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Suppose after some computation we get a superposition like $\frac{1}{\sqrt{4}}(\left|00\right>+\left|00\right>+\left|10\right>+\left|11\right>)$. How do we merge the same term in this superposition. Simply adding two coefficients does not work here as the superposition should equal to $\frac{1}{\sqrt{2}}\left|00\right>+\frac{1}{\sqrt{4}}\left|10\right>+\frac{1}{\sqrt{4}}\left|11\right>$. For the general case, is there a formula to merge two same term in a superposition?

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Note that $ \dfrac{|00\rangle + |00\rangle + |10\rangle + |11\rangle}{\sqrt{4}} = \dfrac{2|00\rangle+ |10\rangle + |11\rangle }{2} = \begin{pmatrix}1 \\ 0 \\ 1/2 \\ 1/2 \end{pmatrix}$ is not a quantum state as it is not normalized.

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As stated by @KAJ226, a quantum computation cannot get the superposition you gave as an example because that superposition isn't a quantum state (because it's not normalized). But if it were normalized, then indeed all you do is add the coefficients as expected. You could modify your initial state to get something like.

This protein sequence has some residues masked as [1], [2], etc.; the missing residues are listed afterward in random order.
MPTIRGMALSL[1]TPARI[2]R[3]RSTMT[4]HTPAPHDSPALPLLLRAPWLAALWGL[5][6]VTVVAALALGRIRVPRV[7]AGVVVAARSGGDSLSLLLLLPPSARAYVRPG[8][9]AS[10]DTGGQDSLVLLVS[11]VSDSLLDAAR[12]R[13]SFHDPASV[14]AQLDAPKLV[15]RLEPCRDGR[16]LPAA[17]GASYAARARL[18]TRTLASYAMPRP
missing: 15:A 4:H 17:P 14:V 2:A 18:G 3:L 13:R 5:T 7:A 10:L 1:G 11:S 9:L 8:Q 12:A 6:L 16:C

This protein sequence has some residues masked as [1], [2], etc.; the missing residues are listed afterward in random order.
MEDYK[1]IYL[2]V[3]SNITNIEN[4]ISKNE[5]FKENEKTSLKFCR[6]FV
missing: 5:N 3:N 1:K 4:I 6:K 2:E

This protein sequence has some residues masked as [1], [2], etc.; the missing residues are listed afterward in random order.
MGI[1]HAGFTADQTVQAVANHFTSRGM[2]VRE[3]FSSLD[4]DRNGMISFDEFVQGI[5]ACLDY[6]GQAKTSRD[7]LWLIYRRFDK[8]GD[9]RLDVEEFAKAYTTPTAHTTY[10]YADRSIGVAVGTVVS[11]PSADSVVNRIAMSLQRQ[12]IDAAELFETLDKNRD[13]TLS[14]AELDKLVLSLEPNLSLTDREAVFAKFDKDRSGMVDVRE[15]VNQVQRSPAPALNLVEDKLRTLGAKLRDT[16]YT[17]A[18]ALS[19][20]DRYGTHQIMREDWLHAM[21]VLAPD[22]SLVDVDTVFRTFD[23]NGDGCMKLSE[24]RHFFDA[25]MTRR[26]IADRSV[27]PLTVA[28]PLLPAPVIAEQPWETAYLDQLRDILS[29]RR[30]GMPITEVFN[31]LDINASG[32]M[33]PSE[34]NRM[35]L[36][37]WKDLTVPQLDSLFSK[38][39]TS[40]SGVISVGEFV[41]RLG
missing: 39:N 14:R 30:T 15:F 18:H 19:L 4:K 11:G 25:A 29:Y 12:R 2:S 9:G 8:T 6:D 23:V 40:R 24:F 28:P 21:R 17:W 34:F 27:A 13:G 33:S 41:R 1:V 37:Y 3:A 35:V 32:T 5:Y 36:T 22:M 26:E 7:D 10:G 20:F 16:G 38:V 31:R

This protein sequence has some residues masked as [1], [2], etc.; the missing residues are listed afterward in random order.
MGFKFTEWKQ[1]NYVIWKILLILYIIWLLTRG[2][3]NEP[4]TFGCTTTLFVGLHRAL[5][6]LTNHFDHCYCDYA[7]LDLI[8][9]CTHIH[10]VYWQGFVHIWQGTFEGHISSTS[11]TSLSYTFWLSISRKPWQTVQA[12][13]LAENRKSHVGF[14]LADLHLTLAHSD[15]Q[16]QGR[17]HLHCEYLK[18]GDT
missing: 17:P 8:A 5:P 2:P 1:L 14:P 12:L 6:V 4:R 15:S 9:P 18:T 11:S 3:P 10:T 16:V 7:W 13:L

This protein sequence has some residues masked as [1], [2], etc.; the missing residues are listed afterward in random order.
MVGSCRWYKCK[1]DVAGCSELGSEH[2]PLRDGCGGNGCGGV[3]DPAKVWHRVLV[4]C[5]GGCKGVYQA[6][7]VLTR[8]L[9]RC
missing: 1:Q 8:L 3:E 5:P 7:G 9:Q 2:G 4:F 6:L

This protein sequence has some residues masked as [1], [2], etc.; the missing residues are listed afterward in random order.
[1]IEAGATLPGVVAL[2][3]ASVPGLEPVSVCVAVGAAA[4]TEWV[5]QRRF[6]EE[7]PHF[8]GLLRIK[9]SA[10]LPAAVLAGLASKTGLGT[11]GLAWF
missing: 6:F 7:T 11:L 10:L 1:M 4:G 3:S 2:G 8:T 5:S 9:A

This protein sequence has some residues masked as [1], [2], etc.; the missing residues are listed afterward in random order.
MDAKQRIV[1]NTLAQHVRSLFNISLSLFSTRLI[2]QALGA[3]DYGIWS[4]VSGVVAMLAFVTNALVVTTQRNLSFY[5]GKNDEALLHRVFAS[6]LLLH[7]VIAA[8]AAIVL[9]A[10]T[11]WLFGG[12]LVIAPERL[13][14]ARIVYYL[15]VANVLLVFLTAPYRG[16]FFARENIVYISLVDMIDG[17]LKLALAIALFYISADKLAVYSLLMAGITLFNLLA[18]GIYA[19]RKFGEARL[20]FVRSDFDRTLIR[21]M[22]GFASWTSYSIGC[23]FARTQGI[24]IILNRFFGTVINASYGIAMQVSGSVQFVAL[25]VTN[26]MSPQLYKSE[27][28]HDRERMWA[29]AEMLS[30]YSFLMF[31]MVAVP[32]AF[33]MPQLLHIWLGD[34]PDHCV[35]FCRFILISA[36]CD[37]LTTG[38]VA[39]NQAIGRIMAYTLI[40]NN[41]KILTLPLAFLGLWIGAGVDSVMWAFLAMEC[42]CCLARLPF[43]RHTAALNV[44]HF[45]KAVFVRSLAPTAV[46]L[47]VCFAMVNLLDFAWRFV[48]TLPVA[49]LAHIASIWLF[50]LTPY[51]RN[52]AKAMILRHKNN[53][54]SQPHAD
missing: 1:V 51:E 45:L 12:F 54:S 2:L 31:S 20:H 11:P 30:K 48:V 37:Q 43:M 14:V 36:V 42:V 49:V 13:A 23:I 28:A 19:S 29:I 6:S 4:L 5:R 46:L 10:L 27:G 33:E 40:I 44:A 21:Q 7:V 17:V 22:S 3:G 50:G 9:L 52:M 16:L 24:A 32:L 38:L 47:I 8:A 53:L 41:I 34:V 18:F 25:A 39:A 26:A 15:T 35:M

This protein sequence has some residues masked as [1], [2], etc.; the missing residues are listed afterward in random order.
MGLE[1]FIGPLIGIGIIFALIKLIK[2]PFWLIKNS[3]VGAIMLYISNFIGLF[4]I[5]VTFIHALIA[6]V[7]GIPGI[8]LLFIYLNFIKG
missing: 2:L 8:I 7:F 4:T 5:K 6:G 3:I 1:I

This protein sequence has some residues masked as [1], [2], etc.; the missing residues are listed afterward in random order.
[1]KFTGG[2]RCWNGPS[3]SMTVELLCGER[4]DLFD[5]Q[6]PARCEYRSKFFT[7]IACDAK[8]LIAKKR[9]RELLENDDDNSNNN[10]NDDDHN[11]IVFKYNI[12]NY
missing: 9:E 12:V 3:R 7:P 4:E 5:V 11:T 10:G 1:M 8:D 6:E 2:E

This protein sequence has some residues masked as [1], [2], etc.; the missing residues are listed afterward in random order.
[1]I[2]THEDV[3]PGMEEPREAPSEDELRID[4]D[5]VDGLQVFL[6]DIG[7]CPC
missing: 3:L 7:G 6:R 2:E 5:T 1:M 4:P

$\frac{1}{\sqrt{4}}\left(\frac{\sqrt{2}}{2}|00\rangle+\frac{\sqrt{2}}{2}|00\rangle+|10\rangle + |11\rangle\right)$.

This is a normalized state and indeed you can just add the two coefficients. This is totally acceptable but a bit contrived. A much more common example is

\begin{align} H\frac{1}{\sqrt{2}}\left(|0\rangle+|1\rangle\right) &= \frac{1}{\sqrt{2}}\left(\frac{1}{\sqrt{2}}|0\rangle+\frac{1}{\sqrt{2}}|1\rangle+\frac{1}{\sqrt{2}}|0\rangle-\frac{1}{\sqrt{2}}|1\rangle\right) \\ &= \frac{1}{\sqrt{2}}\left(\frac{2}{\sqrt{2}}|0\rangle+\frac{0}{\sqrt{2}}|1\rangle\right) \\ &=\frac{2}{\sqrt{4}}|0\rangle = |0\rangle \end{align} where going from the first line to the second line was obtained by just adding the coefficients

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